[01:25:00] STEEL: Here's the evidence. Every administration has a deep state going back to Jefferson and Adams. There is always holdovers from the prior administration that don't like the new guys. This has been going on for 200 years. It's an American tradition. Andrew Jackson takes over, he had to take out all the John Quincy Adams people. BEARMAN: Are we going to review the whiskey rebellion while we're at it?


STEEL: What's wrong with it? We should.

SESAY: You can take on the deep state.


SESAY: The situation on the deep state which continues to -

STEEL: No, no. But it's a phenomenon. It's nothing mysterious or it's nothing new. When Raegan took over, he had to take care of the Carter people it takes about six months to find them and to fire them.

BEARMAN: In the Federal State, that is called Bureaucratic Transition.

VAUSE: The physical transition.

BEARMAN: Yes, exactly.

VAUSE: And that's -- and when you have a transition and you have people ready to go and to be employed at these positions, which most campaigns do but this one did not.

STEEL: But they're not ready to go. The trouble is they have to be ferreted out, fouled out, exposed and fired.

VAUSE: Because they believed they won't go away. OK, all of this leads now to the question of when the President says something, can he be trusted? Listen to this.


UNIDENTIFIED MALE: Can you say affirmatively that whenever the President says something, we can trust it to be real?

SPICER: Every time that he speaks authoritatively, he -- that he speaks -- that he is speaking as President of the United States.


VAUSE: OK, so Ethan, Spicer was saying, you know, if he is speaking authoritatively, he is the President. And when he is joking, then he gets out of jail for free. It's not a controversy this seems to be, you know every time there is a controversy now, he was joking.

BEARMAN: Yes, right. I mean, this is what is so dangerous. We actually have been talking about this dating back to the race where he tweeted out Foreign Policy, critical Foreign Policy decisions and then are we supposed to believe it or not? This is dangerous territory for the world. Again, wars have started over these kinds of small things. Let's go back to World War I and how that began since Sean wants to talk about history for a minute. But the point is, it's dangerous and it's unsettling to everybody in the world, led alone to America.

STEEL: It's unsettling to Liberals particularly. What the mainstream media and Liberals don't understand is that Americans take Trump seriously but not literally. Mainstream media and putting Ethan here takes him literally but not seriously. There's a total disconnect world, two totally different worlds. When Trump speaks, it's interesting but you don't take it literally. That's your lesson for tonight, keep that in mind.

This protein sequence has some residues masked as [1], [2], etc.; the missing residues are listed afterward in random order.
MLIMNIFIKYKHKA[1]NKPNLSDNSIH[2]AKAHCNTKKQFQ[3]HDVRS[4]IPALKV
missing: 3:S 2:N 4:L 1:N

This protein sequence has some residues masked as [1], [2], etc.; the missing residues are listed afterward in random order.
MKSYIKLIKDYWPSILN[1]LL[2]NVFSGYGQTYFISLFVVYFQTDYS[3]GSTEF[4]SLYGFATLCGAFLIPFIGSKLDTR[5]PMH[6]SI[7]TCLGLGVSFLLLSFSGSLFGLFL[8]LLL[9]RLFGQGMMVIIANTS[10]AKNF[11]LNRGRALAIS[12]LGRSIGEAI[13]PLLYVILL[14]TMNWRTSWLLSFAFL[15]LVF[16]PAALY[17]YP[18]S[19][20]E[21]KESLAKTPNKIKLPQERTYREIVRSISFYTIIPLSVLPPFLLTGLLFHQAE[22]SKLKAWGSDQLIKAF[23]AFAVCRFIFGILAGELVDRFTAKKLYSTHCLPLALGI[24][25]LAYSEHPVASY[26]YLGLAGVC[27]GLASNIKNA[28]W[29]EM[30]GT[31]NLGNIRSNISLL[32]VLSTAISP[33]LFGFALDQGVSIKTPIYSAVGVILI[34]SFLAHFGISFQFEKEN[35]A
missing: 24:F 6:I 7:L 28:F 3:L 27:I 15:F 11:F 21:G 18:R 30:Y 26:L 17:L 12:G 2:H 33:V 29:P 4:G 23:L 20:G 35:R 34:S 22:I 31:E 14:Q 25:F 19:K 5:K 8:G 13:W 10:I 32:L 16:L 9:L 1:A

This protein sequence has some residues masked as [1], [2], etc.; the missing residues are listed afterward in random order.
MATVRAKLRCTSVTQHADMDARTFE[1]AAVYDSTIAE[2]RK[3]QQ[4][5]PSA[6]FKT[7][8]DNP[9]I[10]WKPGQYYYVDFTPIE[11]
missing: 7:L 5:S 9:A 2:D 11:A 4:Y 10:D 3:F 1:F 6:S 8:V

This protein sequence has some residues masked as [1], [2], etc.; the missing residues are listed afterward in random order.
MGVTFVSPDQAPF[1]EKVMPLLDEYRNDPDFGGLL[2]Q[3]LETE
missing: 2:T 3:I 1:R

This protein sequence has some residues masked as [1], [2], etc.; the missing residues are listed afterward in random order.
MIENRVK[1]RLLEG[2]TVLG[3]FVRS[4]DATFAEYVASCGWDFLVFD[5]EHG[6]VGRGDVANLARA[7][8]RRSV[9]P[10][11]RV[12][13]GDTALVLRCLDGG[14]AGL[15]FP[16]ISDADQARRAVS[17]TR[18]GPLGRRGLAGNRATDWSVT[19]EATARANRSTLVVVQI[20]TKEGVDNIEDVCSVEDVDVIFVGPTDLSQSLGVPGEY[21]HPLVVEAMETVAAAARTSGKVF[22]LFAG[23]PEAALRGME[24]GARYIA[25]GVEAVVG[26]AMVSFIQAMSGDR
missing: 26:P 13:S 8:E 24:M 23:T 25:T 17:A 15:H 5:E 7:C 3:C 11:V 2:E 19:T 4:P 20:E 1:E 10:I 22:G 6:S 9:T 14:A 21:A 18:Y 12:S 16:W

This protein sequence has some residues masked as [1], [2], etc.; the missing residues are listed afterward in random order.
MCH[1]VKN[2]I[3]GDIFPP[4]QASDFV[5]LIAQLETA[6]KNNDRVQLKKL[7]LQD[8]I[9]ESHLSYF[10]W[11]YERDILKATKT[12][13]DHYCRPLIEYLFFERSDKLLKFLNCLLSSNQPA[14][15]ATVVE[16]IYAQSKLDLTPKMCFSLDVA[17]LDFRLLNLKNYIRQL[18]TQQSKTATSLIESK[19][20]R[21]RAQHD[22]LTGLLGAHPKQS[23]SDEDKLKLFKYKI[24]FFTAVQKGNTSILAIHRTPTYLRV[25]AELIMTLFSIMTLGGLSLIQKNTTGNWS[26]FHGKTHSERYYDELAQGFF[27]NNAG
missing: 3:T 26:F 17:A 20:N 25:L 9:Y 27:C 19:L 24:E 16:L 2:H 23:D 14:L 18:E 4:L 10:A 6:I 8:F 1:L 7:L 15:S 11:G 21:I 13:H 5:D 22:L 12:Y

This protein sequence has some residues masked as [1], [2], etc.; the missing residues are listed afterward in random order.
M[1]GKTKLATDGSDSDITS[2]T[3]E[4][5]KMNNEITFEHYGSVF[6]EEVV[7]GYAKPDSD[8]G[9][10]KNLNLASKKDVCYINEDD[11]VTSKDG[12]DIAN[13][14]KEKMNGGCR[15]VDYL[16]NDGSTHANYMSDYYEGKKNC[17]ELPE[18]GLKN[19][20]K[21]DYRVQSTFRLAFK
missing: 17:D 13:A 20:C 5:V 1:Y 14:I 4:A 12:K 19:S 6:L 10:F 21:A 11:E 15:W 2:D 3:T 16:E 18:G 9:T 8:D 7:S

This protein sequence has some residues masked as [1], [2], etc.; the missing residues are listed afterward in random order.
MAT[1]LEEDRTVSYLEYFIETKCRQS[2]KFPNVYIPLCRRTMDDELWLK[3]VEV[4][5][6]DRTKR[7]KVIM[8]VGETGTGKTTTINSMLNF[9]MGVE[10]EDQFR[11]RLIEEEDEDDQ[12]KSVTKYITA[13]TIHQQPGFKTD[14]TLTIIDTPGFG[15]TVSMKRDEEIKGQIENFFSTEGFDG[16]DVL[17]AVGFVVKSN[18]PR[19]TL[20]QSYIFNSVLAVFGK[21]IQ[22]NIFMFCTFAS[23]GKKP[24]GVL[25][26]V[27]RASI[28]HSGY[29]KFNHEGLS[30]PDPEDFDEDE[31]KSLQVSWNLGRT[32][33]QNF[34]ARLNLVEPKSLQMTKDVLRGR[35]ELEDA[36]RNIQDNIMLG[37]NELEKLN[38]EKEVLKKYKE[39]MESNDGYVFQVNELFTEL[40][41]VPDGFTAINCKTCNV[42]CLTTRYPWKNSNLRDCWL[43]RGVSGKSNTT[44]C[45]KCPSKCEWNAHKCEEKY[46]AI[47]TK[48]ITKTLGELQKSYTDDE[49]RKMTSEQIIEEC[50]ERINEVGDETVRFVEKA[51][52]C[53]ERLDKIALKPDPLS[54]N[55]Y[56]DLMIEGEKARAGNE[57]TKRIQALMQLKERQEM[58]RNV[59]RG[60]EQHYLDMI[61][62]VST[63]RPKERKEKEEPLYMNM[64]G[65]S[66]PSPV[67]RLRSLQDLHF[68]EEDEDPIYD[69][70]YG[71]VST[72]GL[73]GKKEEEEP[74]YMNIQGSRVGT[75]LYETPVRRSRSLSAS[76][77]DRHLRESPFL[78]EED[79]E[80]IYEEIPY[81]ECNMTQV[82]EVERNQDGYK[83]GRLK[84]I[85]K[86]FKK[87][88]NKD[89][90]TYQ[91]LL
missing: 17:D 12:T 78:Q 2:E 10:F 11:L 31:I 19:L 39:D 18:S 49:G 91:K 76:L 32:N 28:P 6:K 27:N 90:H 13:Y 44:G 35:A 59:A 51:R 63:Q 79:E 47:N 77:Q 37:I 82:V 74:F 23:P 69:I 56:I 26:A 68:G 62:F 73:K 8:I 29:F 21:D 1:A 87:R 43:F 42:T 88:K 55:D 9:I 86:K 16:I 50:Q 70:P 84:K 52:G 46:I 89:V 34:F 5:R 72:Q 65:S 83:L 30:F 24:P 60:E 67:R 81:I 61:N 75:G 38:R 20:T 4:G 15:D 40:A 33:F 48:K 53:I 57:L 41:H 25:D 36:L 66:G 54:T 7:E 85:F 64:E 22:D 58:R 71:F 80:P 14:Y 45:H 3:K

BEARMAN: So we shouldn't believe what he says? That's what you're saying.

STEEL: No, no, no, no. You have to understand -

BEARMAN: But we don't know which way is literal and which way is real or he's just joking.

STEEL: You have to understand what he says.

SESAY: OK, in the absence of him providing evidence to support this one he claims.

STEEL: Except the NEW YORK TIMES is his best evidence.


STEEL: Oh, they're not? They're not?

SESAY: No, they are not good with that because we've often to provide a list of these publications that support these things and today we have not received it.

STEEL: We needed careful investigation about the people that are engaged in this surveillance against Trump in his building and that information should come out, but it's not going to happen overnight.

SESAY: In the absence of that information coming out, would you accept that with each day that goes by, his credibility is taking a hit?

STEEL: Not at all. It's going to take a long time to try to - look, first of all, you seriously doubt that Trump wasn't surveilled the entire time? That his people weren't surveilled? You seriously doubt that a president surveillance is taking place?

BEARMAN: The order of President Obama is the accusation.


BEARMAN: He said it was President Obama that did it.

VAUSE: That is actually ordered by the President to politically motivated means, or recent, that I don't know. I don't think so.

BEARMAN: And by the way, there is only one definition of what wiretapping is. And it doesn't mean, well I don't know, Sean Spicer said oh, we don't even know what wiretapping is. There is only one thing, one thing.

STEEL: You're doing the literal scheme again.


STEELE: We all know there's surveillance and it's a problem.

SESAY: Obamacare.

VAUSE: Yes, let's get on to the repealing of the Obamacare, the correctional budget of this report is out. The Republican Speaker of the House, Paul Ryan he really likes this report. Listen to this.